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Birth Name

Yusen Wu

Birth Place

Guangzhou, China

Birth Date

5/1/1946
Known For
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Mission: Remarkable - 40 Years of Creating the Impossible

Self

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Plain Jane to the Rescue

John Woo (Guest Star)

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Bullet In The Head

Police inspector

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Chop Socky - Cinema Hong Kong

Himself

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Fast Funny and Furious: Jackie Chan - Veloz e Furioso

Self (archive footage)

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Jackie Chan: My Story

Self

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Hand of Death

Scholar Cheng

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Cinema of Vengeance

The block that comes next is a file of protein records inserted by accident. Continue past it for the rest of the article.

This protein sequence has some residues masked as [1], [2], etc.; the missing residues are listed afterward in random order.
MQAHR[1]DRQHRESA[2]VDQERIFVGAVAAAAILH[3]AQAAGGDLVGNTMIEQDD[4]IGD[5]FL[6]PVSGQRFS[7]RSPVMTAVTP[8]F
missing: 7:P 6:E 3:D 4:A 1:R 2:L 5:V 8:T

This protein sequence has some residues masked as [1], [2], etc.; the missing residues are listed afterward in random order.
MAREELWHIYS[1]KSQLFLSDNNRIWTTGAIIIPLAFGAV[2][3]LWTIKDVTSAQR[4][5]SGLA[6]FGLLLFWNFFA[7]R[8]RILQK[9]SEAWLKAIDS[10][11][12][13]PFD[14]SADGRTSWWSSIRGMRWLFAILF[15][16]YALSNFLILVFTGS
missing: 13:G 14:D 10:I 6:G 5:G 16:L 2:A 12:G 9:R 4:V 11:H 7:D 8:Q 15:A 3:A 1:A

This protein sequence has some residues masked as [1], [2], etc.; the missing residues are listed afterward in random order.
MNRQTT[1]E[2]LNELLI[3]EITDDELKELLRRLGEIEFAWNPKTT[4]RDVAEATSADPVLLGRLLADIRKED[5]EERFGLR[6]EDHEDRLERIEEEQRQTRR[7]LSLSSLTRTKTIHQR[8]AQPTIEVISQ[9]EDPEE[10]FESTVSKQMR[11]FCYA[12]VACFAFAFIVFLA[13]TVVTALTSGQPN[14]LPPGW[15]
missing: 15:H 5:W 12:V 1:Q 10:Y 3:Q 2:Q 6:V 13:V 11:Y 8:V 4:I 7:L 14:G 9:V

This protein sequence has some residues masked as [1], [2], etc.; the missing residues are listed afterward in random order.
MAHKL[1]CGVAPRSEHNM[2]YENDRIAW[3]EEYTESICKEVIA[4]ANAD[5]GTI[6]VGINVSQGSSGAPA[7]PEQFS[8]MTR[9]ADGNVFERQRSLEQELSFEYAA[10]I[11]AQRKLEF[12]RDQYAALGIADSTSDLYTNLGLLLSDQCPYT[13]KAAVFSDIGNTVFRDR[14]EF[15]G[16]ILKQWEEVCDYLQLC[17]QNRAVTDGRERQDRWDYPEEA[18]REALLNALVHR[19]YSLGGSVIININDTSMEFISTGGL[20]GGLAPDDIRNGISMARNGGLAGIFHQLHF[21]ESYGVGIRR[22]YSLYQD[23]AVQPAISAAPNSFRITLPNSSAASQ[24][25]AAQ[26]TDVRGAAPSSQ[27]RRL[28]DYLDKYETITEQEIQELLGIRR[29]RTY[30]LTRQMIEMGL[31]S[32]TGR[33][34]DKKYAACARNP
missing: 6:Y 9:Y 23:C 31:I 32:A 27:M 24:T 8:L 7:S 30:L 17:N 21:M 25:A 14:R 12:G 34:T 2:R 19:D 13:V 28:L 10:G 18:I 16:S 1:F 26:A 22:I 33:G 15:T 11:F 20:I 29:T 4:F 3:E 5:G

Himself (uncredited)

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Art of Action

Himself - Interviewee

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A Better Tomorrow

Inspector Wu

Starring In
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The Founding of a Republic

Liu Wenhui (scenes deleted)

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Mission: Remarkable - 40 Years of Creating the Impossible

Self

Movie Poster

Chop Socky - Cinema Hong Kong

Himself

Movie Poster

Art of Action

Himself - Interviewee

Movie Poster

Fast Funny and Furious: Jackie Chan - Veloz e Furioso

Self (archive footage)

Movie Poster

Jackie Chan: My Story

Self

Movie Poster

Cinema of Vengeance

Himself (uncredited)

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Bullet In The Head

Police inspector

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Hard Boiled

Mr. Woo (uncredited)

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Twin Dragons

Priest (as John Wu)

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Once a Thief

Stanley Wu (uncredited)

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Bullet in the Head

Policeman

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A Better Tomorrow

Inspector Wu

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Plain Jane to the Rescue

John Woo (Guest Star)

Movie Poster

Hand of Death

Scholar Cheng